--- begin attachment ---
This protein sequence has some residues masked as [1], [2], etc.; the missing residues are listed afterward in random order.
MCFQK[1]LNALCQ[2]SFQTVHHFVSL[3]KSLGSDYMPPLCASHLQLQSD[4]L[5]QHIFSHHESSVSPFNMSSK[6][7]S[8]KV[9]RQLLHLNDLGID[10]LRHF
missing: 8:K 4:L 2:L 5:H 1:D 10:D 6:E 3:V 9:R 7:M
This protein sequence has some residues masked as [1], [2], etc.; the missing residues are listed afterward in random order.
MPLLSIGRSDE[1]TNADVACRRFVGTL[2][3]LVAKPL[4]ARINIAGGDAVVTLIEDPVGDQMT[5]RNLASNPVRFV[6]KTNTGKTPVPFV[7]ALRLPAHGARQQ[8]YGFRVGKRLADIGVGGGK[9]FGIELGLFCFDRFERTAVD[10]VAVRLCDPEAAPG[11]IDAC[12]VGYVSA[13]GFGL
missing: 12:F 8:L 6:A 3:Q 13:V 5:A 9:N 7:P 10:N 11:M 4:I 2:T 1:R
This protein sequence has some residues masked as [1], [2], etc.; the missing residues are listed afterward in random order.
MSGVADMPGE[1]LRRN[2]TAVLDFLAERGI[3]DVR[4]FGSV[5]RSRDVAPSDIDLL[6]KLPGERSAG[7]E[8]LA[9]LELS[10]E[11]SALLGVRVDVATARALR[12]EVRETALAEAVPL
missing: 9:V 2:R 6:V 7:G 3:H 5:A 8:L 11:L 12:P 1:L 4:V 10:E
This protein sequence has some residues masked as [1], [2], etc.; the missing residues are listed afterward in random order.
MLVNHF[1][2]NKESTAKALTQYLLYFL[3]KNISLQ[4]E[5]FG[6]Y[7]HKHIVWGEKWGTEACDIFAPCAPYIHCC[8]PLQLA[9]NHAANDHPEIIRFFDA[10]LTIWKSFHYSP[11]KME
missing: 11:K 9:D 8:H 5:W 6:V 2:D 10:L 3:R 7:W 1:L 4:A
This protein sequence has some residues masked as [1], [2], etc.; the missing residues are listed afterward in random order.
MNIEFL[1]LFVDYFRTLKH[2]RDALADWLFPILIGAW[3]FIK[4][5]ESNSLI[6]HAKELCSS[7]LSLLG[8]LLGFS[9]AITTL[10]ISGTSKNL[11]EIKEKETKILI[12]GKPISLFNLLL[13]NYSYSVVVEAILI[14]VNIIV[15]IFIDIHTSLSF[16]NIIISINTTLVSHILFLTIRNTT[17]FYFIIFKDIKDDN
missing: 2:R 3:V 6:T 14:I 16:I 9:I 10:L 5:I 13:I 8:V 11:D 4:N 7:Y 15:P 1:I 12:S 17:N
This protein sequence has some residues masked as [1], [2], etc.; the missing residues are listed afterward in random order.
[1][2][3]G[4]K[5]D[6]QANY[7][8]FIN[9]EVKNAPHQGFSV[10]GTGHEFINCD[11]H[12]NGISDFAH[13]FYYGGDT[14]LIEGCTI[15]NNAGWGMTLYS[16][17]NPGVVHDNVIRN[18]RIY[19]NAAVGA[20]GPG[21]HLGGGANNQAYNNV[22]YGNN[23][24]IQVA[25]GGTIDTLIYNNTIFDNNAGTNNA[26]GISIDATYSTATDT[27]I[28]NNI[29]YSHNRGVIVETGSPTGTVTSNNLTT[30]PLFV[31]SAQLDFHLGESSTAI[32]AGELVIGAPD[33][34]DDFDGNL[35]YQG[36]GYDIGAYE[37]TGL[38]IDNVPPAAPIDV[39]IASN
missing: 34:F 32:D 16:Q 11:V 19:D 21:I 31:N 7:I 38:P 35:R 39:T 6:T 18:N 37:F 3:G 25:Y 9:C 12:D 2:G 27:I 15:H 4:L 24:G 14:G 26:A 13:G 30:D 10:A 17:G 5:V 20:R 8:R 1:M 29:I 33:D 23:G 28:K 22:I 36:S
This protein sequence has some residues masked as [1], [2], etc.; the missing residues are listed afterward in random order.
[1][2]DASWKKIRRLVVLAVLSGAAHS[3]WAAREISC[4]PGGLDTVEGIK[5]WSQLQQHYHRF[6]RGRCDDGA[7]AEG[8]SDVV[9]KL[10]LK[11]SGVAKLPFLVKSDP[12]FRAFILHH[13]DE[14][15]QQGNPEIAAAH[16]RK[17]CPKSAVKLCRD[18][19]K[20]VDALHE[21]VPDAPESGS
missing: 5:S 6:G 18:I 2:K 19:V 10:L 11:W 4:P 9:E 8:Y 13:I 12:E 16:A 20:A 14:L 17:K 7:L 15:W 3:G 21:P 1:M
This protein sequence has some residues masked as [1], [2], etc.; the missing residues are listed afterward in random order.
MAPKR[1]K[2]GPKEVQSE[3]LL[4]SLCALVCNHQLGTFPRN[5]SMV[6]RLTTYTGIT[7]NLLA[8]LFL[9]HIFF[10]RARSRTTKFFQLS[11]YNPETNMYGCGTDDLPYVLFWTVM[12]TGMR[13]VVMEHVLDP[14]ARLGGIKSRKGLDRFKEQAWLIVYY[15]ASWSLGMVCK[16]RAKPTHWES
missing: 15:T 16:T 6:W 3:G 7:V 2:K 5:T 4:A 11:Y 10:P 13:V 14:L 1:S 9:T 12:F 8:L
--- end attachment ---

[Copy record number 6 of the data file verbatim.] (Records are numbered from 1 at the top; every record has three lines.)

This protein sequence has some residues masked as [1], [2], etc.; the missing residues are listed afterward in random order.
[1][2][3]G[4]K[5]D[6]QANY[7][8]FIN[9]EVKNAPHQGFSV[10]GTGHEFINCD[11]H[12]NGISDFAH[13]FYYGGDT[14]LIEGCTI[15]NNAGWGMTLYS[16][17]NPGVVHDNVIRN[18]RIY[19]NAAVGA[20]GPG[21]HLGGGANNQAYNNV[22]YGNN[23][24]IQVA[25]GGTIDTLIYNNTIFDNNAGTNNA[26]GISIDATYSTATDT[27]I[28]NNI[29]YSHNRGVIVETGSPTGTVTSNNLTT[30]PLFV[31]SAQLDFHLGESSTAI[32]AGELVIGAPD[33][34]DDFDGNL[35]YQG[36]GYDIGAYE[37]TGL[38]IDNVPPAAPIDV[39]IASN
missing: 34:F 32:D 16:Q 11:V 19:D 21:I 31:N 7:I 38:P 35:R 39:T 6:T 18:N 37:F 3:G 25:Y 9:C 12:D 2:G 27:I 15:H 4:L 24:G 14:G 26:A 13:G 30:D 10:A 17:G 5:V 20:R 8:R 1:M 29:I 33:D 23:G 28:K 22:I 36:S